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Thomas Beecham Poster

Biography

Jump to: Overview (2)  | Mini Bio (1)  | Family (1)  | Trivia (14)  | Personal Quotes (6)

Overview (2)

Born in St. Helens, Merseyside, England, UK
Died in London, England, UK  (cerebral thrombosis)

Mini Bio (1)

Thomas Beecham was born on April 29, 1879 in St. Helens, Merseyside, England. He was married to Shirley Hudson, Betty Humby-Beecham and Utica Celestia Welles. He died on March 8, 1961 in London, England.

Family (1)

Spouse Shirley Hudson (1959 - 8 March 1961)  (his death)
Betty Humby-Beecham (19 January 1943 - 2 September 1958)  (her death)
Utica Celestia Welles (1903 - 14 January 1943)  (divorced)  (2 children)

Trivia (14)

His eldest son Adrian Welles Beecham succeeded him in the baronetcy.
The eldest son of the late Sir Joseph Beecham, the wealthy manufacturer of pills and the famous Beecham's Powders.
He was awarded Knight Bachelor of the Order of the British Empire in the 1916 King's Honours List for his services to music.
Succeeded to the baronetcy on the death of his father (who had been made a Baron in 1914) in 1916.
He was awarded a Companion of Honour in the 1957 Queen's Honours List for his services to music.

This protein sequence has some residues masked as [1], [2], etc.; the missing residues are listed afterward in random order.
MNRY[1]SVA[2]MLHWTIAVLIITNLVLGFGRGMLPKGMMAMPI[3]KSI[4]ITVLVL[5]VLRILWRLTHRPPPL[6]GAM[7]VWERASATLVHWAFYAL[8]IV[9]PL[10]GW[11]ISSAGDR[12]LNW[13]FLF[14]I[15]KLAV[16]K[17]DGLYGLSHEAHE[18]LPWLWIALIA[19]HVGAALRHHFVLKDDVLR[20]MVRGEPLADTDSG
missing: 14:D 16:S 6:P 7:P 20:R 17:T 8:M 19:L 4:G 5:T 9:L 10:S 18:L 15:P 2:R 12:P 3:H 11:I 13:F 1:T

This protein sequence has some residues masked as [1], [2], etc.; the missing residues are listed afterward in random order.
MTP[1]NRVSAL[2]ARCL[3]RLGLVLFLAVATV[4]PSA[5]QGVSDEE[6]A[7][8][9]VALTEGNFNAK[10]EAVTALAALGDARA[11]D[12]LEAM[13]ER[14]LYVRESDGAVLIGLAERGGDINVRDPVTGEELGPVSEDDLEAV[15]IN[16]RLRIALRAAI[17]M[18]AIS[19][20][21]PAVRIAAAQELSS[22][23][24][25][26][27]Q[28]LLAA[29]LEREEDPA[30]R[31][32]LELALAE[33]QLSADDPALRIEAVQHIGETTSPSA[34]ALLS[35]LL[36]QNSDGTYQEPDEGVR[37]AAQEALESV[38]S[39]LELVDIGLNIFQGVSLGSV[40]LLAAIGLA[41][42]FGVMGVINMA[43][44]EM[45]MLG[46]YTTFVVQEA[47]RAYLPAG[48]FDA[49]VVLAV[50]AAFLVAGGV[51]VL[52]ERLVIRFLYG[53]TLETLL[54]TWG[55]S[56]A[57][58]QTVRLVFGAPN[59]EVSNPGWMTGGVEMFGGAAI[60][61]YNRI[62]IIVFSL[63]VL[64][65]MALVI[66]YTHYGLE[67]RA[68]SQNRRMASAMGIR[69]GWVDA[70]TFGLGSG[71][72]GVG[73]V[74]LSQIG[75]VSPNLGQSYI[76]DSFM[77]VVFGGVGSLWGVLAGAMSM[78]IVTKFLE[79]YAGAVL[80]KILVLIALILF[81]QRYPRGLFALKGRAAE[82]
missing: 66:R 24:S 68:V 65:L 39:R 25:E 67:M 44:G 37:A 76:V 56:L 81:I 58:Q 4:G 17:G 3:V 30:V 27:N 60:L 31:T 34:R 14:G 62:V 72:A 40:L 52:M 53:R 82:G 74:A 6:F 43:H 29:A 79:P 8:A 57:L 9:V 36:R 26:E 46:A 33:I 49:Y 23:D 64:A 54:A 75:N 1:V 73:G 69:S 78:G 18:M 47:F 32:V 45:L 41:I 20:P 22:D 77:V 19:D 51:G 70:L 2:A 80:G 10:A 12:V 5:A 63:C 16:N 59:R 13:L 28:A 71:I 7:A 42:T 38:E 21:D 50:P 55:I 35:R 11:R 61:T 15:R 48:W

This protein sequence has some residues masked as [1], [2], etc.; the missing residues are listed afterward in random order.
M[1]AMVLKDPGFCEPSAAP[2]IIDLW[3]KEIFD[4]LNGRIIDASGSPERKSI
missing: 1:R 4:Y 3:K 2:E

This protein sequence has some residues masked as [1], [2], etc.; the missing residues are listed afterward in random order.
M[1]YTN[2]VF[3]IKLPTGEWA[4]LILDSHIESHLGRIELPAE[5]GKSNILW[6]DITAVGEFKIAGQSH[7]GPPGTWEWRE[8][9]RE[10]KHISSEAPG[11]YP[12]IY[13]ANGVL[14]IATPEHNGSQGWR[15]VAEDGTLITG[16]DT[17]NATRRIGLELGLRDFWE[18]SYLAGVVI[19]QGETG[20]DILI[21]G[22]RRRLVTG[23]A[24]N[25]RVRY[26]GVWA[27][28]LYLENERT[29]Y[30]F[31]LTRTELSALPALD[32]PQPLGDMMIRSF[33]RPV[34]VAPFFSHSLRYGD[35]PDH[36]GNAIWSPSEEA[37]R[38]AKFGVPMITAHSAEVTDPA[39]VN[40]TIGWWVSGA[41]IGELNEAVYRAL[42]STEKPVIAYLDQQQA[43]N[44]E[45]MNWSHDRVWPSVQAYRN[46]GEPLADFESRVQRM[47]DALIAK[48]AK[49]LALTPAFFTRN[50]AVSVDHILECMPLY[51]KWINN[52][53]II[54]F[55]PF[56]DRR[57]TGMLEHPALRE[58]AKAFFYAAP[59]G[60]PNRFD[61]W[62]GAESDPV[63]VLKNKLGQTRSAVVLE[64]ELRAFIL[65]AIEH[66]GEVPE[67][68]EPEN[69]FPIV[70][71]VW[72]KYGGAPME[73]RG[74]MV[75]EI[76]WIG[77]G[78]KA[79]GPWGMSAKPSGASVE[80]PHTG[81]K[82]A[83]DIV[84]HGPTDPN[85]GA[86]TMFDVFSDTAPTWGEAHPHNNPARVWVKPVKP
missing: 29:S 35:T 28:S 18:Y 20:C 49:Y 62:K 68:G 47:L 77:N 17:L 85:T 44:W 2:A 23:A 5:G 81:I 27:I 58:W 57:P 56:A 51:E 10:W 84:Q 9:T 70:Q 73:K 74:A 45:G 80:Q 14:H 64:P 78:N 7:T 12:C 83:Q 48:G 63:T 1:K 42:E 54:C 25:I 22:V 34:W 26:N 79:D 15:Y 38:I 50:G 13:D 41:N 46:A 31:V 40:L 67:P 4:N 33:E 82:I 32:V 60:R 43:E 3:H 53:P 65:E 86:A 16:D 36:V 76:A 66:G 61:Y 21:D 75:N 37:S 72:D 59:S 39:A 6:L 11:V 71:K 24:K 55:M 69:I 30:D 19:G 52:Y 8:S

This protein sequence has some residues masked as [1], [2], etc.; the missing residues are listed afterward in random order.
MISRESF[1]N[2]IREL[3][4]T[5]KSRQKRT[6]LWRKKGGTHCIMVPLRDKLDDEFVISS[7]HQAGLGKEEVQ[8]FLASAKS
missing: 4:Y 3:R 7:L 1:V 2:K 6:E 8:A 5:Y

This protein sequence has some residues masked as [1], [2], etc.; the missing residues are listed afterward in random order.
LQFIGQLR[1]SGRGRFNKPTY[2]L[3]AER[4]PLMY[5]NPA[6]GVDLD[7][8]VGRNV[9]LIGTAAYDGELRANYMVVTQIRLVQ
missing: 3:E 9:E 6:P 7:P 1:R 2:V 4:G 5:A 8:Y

Two sons by his first marriage
He formed the Royal Philharmonic in 1947, and conducted it from 1947 until his death.
He is as famous for his dry, sarcastic witticisms as for his conducting.
He is considered the greatest English conductor.
He was a great champion of Frederick Delius.
His early stereo recording of Nikolai Rimsky-Korsakov's "Scheherazade" is widely considered the finest performance of the work.
In 1959, he recorded a drastically re-orchestrated stereo version of Handel's "Messiah", rescored by Sir Eugene Goossens for a huge chorus and a modern symphony orchestra, complete with cymbals and tam-tams. Purists were horrified, but today the recording has been critically re-assessed and found to be immensely entertaining.
He sincerely and honestly believed that the works of George Frideric Handel had to be re-orchestrated and edited before they were acceptable to a modern audience, and he often did exactly that. Today this attitude would be considered sacrilegious by some; however, Beecham, unlike Leopold Stokowski, never re-orchestrated just for show, and CDs of Beecham's versions of Handel's works continue to be released to great acclaim.
Met future wife Betty Humby when she was 12. She played at several of his concerts.

Personal Quotes (6)

[To lady cellist playing badly at rehearsal] "Madam, you have between your legs an instrument capable of giving pleasure to thousands - and all you can do is scratch it."
[Describing the harpsichord] "Like two skeletons copulating on a corrugated tin roof."
All the arts in America are a gigantic racket run by unscrupulous men for unhealthy women.
There are two golden rules for an orchestra: start together and finish together. The public doesn't give a damn what goes on in between.
When a horse defecated on stage during a Covent Garden performance of Verdi's "Aida": "A distressing spectacle, to be sure, but, Gad, what a critic!"
The English may not like music, but they absolutely love the noise it makes.

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